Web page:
The gall-like symptoms were detected during the assessment periods on above-ground faba bean plant parts on leaves, petioles, stems, and pods as described in Fig. 2A-F. The early infection of FBG symptoms with very small tumor-like swelling (normal green) symptoms was observed on newly emerged faba bean leaves (Fig. 2A). The medium-sized tumor-like swelling (brownish color) on the underside leaves and with depression on the upper leaf surface with mostly uninfected leaf green areas was observed during assessment in the faba bean field (Fig. 2B). The most of faba bean fields assessed were severely infected with irregular, coalesce, and large necrotic galled areas on petiole, leaves, stems, and pods (Fig. 2C-F).
While the faba bean is the major host most severely attacked by FBG, the gall symptoms were also found on other legume crops such as field pea (Pissum sativum) on leaves and stems (Fig. 3). The FBG was also observed attacking the Trifolium spp. and other legume plant species like Vicia sativa (Vetch) and Medicago scutellata.
The typical symptoms of FBG were observed as similar as indicated in Fig. 2. The FBG symptoms observed on other host species were confirmed by observing key morphological characteristics such as typical Physoderma zoosporangia, and zoospore structures under a light microscope.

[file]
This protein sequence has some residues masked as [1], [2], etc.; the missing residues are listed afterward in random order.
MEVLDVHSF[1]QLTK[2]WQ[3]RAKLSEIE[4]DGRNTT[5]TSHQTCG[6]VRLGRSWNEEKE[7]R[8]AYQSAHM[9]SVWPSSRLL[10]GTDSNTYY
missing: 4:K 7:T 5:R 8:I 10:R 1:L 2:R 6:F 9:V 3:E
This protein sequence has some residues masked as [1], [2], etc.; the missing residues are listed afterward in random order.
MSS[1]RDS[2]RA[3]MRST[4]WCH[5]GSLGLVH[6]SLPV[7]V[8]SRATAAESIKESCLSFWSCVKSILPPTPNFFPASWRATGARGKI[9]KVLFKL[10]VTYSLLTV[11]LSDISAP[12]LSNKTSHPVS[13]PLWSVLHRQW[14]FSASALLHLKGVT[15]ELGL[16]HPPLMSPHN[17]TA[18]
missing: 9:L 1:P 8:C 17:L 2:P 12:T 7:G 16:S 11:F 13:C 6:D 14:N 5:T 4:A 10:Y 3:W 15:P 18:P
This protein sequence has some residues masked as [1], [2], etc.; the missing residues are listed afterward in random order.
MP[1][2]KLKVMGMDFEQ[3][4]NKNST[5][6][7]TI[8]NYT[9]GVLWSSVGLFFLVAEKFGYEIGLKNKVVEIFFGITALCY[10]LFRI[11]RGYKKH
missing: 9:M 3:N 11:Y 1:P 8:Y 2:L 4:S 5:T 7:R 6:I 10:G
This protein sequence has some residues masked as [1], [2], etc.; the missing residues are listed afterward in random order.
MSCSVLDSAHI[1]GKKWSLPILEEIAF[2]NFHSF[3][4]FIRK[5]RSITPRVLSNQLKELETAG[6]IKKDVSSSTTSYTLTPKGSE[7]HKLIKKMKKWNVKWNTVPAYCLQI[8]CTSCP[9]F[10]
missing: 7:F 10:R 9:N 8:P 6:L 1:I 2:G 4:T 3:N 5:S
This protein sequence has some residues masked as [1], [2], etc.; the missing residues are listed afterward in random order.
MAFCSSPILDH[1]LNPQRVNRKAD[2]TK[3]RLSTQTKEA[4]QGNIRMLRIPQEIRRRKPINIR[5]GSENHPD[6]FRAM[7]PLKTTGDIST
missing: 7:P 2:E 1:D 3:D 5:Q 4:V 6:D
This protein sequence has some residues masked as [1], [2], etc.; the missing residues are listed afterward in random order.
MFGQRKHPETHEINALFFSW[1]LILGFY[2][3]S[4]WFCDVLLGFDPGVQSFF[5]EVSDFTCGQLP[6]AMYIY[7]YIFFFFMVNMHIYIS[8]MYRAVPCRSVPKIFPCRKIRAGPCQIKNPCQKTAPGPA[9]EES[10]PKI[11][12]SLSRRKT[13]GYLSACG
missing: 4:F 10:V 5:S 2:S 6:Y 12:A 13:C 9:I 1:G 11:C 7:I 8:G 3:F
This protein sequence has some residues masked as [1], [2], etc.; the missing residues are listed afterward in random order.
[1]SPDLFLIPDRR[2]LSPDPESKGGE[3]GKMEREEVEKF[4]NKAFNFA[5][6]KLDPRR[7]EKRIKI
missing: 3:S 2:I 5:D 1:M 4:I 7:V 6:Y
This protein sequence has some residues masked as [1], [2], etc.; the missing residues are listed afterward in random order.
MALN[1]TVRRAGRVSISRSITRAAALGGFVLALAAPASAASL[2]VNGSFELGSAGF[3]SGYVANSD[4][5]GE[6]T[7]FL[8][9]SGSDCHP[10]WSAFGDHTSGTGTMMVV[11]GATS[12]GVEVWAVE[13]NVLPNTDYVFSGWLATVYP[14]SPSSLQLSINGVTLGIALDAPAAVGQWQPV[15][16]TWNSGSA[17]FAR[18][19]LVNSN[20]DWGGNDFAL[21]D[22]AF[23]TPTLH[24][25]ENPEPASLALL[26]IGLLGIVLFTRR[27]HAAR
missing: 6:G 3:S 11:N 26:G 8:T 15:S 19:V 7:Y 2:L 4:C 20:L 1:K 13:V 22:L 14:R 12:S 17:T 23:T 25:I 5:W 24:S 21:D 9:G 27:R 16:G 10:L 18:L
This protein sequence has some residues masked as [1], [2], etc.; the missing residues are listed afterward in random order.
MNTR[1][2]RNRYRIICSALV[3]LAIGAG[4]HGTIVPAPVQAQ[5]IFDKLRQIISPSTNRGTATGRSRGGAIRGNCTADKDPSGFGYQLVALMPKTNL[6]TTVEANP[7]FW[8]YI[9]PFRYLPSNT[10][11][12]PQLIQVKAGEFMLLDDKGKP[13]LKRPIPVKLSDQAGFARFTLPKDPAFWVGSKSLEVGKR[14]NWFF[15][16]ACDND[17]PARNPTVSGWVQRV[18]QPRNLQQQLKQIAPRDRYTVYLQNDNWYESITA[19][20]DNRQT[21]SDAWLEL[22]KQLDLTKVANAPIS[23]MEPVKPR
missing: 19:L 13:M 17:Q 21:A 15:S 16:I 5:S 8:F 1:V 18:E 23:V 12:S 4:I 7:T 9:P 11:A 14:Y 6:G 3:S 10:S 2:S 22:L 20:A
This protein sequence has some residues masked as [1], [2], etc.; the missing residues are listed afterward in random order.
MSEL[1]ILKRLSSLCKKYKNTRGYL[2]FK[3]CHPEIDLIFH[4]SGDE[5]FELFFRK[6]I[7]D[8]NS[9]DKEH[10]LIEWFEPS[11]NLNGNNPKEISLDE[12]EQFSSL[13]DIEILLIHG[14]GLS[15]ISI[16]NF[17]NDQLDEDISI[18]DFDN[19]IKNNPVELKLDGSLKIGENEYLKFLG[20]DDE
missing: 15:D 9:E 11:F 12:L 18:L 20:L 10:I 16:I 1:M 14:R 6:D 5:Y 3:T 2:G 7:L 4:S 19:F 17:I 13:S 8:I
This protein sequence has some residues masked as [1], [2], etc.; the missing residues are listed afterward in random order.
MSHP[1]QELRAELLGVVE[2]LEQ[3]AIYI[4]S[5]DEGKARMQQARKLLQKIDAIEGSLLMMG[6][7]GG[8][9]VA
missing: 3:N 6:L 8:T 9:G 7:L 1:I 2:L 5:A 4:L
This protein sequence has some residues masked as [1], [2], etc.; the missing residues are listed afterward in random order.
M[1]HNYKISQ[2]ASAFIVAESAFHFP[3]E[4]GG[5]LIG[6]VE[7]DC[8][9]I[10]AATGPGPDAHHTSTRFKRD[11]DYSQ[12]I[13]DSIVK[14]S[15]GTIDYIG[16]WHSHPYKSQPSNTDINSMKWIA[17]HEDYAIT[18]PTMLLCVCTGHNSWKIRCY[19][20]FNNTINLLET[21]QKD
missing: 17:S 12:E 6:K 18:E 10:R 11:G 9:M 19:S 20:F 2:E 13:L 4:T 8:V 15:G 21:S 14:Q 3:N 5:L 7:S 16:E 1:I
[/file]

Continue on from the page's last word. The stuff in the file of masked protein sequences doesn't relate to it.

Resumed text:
Incidence and severity of FBG with different independent factors

The overall FBG disease across regions (Amhara, Oromia, and Tigray) and cropping seasons (2019 and 2020) recorded 76.2% prevalence. The prevalence of FBG for the 2019 and 2020 surveyed seasons was recorded at 72.8% and 78.5% respectively (Table 3). The FBG disease was most prevalent in the Amhara region (95.7%), followed by Tigray (83.3%), and less in the Oromia region (54%). The highest prevalence of FBG disease was recorded from the South Gondar zone (98%) and North Shewa (95%), followed by South Wollo (94.2%) zones. The 83.9% and 83.3% of FBG prevalence were obtained from the North Shewa zone of Oromia and the South Tigray zone respectively. The minimum FBG DP was observed in Arsi (33%), West Shewa (14.5%), and Southwest Shewa (10.8%) zones in the Oromia region.